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    ABSTRACT: Background: Healthcare-associated pneumonia (HCAP) is a category of community-onset pneumonia that has risk factors for antibiotic-resistant pathogen, and requires broader spectrum treatment. HCAP was incorporated into ATS/IDSA 2005 hospital-acquired pneumonia (HAP) guidelines, which recommends same empirical treatment strategies for HCAP and HAP. However there is little data that compares the bacterial etiologies of HCAP and HAP. Methods: A prospective cohort study was conducted at a 28-bed medical ICU at a tertiary care hospital between March 2010 and February 2011. Bacterial etiologies of consecutive severe HCAP and HAP. patients requiring ICU admission were prospectively monitored and compared. Results: A total of 307 patients (154 with HCAP, 153 with HAP) were enrolled. Bacterial pathogens were identified in 62 patients (40.5%) with HCAP and 92 patients (59.8%) with HAP (P<0.001). Streptococcus pneumoniae was more common in HCAP patients (HCAP 7.8% [12/154], HAP 0.7% [1/153], P=0.002), whereas methicillin-resistant Staphylococcus aureus (HCAP 7.1% [11/154], HAP 19.0% [29/153], P=0.002) and Acinetobacter baumanii (HCAP 2.6% [4/154], HAP 16.3% [25/153], P<0.001) were more common in HAP patients. The distributions of other multidrug-resistant pathogens, including Pseudomonas aeruginosa (HCAP 10.4% [16/154], HAP 11.1% [17/153], P=0.856) and extended-spectrum β-lactamase (ESBL)-producing Enterobacteriaceae (HCAP 1.3% [2/154], HAP 3.9% [6/153], P=0.173) were not significantly different. The 28-day mortalities of HCAP patients and HAP patients were 37.7% (58/154) and 33.3% (51/153) (P=0.475), respectively. Conclusion: Our results showed that the distributions of bacterial etiology between HCAP and HAP were significantly different. It suggests that optimal strategy for empirical antibacterial treatment should be further specified in severe HCAP and HAP.
    IDWeek 2012 Meeting of the Infectious Diseases Society of America; 10/2012
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    ABSTRACT: The role of viruses in pneumonia in adults and the impact of viral infection on mortality have not been elucidated. Previous studies have significant limitations in that they relied predominantly on upper respiratory specimens. To investigate the role of viral infection in adult patients with pneumonia requiring intensive care unit (ICU) admission. A retrospective analysis of a prospective cohort was conducted in a 28-bed medical ICU. Patients with severe community-acquired pneumonia (CAP) or healthcare-associated pneumonia (HCAP) were included in the study. A total of 198 patients (64 with CAP, 134 with HCAP) were included for analysis. Of these, 115 patients (58.1%) underwent bronchoscopic bronchoalveolar lavage (BAL), 104 of whom were tested for respiratory viruses by BAL fluid reverse-transcription polymerase chain reaction (RT-PCR). Nasopharyngeal specimen RT-PCR was performed in 159 patients (84.1%). Seventy-one patients (35.9%) had a bacterial infection, and 72 patients (36.4%) had a viral infection. Rhinovirus was the most common identified virus (23.6%), followed by parainfluenza virus (20.8%), human metapneumovirus (18.1%), influenza virus (16.7%), and respiratory syncytial virus (13.9%). Respiratory syncytial virus was significantly more common in the CAP group (CAP, 10.9%; HCAP, 2.2%; P = 0.01). The mortalities of patients with bacterial infections, viral infections, and bacterial-viral coinfections were not significantly different (25.5, 26.5, and 33.3%, respectively; P = 0.82). Viruses are frequently found in the airway of patients with pneumonia requiring ICU admission and may cause severe forms of pneumonia. Patients with viral infection and bacterial infection had comparable mortality rates.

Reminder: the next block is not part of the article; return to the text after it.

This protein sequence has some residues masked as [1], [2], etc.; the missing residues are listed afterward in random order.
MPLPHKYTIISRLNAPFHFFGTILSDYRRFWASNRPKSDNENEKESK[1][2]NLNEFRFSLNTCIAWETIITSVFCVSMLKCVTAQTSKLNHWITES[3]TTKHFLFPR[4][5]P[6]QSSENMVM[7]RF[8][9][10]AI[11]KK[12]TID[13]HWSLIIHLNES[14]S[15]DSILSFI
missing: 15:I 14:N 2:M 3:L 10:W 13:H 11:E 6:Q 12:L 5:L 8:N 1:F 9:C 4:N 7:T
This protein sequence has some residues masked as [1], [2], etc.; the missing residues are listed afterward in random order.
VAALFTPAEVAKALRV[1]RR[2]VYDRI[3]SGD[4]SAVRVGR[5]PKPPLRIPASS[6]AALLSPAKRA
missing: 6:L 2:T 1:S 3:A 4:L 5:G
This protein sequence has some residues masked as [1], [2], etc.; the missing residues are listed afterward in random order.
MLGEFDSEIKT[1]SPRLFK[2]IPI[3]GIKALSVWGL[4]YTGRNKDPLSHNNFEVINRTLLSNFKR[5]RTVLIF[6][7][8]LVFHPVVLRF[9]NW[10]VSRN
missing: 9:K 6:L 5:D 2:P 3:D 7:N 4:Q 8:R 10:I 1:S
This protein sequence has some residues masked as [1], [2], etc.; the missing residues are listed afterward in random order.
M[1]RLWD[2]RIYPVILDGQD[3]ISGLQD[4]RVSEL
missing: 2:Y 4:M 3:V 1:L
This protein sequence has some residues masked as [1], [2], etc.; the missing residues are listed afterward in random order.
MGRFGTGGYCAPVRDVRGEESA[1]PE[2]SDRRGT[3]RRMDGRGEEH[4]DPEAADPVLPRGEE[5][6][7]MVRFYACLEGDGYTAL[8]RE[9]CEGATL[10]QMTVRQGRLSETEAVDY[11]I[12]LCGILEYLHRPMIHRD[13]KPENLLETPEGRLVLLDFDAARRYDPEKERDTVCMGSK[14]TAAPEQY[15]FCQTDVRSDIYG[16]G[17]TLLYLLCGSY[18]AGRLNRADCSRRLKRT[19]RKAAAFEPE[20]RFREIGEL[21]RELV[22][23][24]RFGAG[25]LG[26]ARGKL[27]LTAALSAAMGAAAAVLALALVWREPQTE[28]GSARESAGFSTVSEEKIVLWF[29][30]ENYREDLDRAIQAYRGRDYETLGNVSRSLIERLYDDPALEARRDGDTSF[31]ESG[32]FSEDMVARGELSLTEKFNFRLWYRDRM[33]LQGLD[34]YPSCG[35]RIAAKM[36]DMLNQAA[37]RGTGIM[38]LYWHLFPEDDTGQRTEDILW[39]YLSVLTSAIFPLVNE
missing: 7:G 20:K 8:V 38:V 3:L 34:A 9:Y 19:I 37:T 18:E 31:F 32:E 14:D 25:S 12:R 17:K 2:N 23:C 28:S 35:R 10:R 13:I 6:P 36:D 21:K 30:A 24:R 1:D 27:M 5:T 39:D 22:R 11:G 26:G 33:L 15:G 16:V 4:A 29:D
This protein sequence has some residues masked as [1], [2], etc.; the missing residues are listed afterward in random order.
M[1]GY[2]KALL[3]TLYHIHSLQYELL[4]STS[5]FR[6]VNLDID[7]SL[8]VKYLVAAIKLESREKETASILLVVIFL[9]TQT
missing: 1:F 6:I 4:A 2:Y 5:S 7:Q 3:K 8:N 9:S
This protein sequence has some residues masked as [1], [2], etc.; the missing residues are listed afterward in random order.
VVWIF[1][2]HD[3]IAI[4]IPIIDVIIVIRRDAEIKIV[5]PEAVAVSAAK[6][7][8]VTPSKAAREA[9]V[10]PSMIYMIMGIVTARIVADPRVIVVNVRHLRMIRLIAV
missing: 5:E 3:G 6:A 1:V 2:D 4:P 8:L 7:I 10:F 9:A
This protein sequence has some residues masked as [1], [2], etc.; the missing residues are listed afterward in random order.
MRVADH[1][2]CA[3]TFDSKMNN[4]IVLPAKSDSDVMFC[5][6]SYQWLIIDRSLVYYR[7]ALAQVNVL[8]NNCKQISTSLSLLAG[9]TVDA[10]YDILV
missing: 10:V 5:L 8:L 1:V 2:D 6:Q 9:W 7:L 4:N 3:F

American Journal of Respiratory and Critical Care Medicine 06/2012; 186(4):325-32. · 11.04 Impact Factor